When Jesus was being needled by Satan in the (wildlife-filled) wilderness, our Lord had the presence of mind to resist a string of inappropriate twisting of the Scriptures of his people. Since the devil departed ‘biding his time ‘, it’s not unexpected that Jesus own words, which have become our Scripture, get the same treatment.
One of the most viciously mistreated is the one about hauling the log out of your own eye before the speck out of your neighbour’s .
Oh dear. I ate a vegan burger cooked in meat fat. Heaven help me, I drove to a meeting, because I wouldn’t otherwise have been able to be there when my children got in . And the brown paper I ordered online to pack my Christmas presents in came packaged in a large box and wrapped additionally in plastic… surely I must be a hypocrite, and therefore have no business telling anyone what to do, especially if the change I’m looking for costs them some commitment, money – or worse still – consideration for the planet.
The interpretation of the Gospels is always contextual. Indeed, if you’re desperate to find contradictions, you can.’ If they’re not against us, they’re for us’ set in context, will actually be complementary to ‘If they’re not for us they’re against us’. Because there are different applications.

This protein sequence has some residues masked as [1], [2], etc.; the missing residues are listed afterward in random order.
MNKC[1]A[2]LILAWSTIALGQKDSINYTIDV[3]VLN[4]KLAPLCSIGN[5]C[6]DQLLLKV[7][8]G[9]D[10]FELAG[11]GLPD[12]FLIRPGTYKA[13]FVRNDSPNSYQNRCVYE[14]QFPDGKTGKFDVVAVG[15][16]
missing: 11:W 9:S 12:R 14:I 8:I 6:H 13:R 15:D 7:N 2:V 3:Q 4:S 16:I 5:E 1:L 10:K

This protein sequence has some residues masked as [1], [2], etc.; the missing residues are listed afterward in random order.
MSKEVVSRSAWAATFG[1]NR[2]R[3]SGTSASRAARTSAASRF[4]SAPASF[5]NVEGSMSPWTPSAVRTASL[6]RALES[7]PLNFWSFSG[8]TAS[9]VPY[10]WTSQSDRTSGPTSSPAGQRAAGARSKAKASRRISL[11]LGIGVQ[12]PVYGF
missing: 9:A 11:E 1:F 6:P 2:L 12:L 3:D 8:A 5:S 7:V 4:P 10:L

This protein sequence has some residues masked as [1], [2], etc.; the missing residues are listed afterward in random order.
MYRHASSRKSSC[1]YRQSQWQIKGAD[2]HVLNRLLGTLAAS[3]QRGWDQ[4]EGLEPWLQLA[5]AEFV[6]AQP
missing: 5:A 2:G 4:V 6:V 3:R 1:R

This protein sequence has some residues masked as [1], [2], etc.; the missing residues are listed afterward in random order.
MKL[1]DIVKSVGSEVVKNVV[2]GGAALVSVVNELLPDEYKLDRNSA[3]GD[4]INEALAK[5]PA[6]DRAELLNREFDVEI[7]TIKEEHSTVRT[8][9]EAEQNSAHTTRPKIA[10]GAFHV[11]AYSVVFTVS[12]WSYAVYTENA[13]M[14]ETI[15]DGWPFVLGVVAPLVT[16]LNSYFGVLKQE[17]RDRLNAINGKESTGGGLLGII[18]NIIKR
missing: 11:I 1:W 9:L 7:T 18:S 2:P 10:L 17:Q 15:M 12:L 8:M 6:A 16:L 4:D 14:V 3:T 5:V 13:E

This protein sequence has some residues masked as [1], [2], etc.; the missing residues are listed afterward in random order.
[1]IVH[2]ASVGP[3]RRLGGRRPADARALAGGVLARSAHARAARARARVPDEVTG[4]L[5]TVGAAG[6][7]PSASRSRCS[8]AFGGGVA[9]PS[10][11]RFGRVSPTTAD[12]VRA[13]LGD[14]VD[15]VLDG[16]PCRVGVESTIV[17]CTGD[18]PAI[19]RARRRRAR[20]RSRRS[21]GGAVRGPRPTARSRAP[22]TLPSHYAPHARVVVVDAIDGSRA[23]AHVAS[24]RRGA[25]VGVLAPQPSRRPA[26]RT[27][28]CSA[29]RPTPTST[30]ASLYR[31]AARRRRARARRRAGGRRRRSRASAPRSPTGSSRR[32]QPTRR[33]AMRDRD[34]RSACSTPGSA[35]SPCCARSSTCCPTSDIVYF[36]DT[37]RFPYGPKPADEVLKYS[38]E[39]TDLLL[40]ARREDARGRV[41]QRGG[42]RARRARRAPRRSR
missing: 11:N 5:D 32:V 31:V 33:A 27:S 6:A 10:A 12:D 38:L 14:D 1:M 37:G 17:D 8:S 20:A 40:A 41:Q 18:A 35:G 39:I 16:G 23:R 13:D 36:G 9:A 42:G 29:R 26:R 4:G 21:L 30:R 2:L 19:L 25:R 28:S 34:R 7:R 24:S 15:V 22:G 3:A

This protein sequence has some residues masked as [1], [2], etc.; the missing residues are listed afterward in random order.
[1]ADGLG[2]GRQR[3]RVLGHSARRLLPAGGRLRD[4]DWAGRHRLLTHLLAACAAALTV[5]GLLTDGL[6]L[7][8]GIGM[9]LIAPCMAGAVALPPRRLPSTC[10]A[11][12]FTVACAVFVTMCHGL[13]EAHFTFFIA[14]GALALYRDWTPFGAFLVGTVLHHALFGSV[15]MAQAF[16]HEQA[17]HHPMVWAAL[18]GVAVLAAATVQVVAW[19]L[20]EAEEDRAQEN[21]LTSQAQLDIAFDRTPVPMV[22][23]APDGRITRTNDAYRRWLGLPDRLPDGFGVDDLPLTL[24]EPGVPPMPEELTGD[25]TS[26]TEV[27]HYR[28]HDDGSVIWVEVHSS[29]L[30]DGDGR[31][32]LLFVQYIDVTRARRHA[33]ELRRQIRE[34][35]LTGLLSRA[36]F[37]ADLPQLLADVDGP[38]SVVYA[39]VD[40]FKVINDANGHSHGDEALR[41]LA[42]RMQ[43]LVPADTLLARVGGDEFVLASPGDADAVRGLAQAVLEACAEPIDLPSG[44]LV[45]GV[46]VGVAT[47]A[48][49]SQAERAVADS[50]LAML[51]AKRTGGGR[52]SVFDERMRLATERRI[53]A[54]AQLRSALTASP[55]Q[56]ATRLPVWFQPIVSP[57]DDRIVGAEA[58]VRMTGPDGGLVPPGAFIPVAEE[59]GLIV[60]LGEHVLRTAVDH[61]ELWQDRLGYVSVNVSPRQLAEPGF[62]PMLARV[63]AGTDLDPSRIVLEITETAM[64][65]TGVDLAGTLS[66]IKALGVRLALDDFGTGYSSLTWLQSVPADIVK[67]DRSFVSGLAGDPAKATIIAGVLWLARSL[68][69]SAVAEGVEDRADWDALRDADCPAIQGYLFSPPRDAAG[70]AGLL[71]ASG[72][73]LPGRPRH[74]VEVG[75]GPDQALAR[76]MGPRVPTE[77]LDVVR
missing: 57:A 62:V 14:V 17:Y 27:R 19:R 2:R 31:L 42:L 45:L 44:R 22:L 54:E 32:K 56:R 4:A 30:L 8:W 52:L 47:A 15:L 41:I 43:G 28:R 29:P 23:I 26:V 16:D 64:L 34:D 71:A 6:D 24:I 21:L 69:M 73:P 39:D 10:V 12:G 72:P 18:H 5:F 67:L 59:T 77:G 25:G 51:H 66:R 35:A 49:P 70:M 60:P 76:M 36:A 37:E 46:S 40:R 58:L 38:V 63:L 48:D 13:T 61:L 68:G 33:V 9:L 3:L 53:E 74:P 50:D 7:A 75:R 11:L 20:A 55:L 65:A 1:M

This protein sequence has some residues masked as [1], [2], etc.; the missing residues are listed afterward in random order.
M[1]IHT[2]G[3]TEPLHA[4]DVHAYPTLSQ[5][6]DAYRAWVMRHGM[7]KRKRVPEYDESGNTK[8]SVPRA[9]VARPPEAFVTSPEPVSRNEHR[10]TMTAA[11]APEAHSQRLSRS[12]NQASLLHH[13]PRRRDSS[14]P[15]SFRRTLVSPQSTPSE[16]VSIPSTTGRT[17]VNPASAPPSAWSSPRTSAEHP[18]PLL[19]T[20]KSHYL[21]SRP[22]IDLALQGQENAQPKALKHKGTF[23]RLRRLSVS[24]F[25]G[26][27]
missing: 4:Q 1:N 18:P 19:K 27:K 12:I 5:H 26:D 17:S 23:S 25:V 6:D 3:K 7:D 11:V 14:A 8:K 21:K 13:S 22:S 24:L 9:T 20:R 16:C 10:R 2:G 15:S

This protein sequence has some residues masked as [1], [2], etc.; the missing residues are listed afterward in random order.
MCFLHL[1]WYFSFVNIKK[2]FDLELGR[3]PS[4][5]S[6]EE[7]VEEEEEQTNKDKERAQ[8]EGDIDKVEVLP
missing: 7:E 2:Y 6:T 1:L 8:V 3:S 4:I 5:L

Of course there’s still the risk that you can make Scripture say anything you want it to, but in this instance: what would be best for the planet:? That I say nothing and let people get blithely on with a lifestyle consistent with global crisis, because I can’t say or do anything until I’ve completely, as an individual, cleaned up my act? – Or humbly and lovingly, nonetheless inform and suggest, whilst openly acknowledging how far I myself have to go BECAUSE WE’RE ALL IN THE SAME BOAT.
Or we have been sold on the idolatrous falsehood that nothing is worthwhile unless it clearly and demonstrably solves a problem. Or like Isaiah, before he was zapped by an angel, we imagine that being people of unclean lips amongst a people of unclean lips, and burners of fossil fuel amongst a fossil-fuel-burning people, we’ re off the hook. “Not at all,” says God.
The Alcoholics Anonymous experience begins with the recognition of identity . “I’m an alcoholic”. From which point grace and peer support take over, even through stumbling and failure. In that sense, I’m a hypocrite, so the only way is up! I’m not spotless, so the odd stain won’t make that much difference. But I do my best, and hope that others might too.
God needs all the hypocrites God can get. We’re all in this boat, and there’s a big storm coming. That’s not God or Greta getting at you.
Happy New Year: and don’t just be doves: be more snake!
Buchlyvie Church have been holding a Christmas tree festival on the December weekends in the run up to Christmas. The theme is “He’s got the whole world in His hands” Fifteen trees have been beautifully decorated by village groups and individuals and include up-cycling, save the oceans, polar ice cap, after the rains comes the rainbow, and birds, bees and butterfly conservation.
If you are in the area this weekend (21st and 22nd December 2019) it would be worth popping along to see the trees. (Please see our events page for details)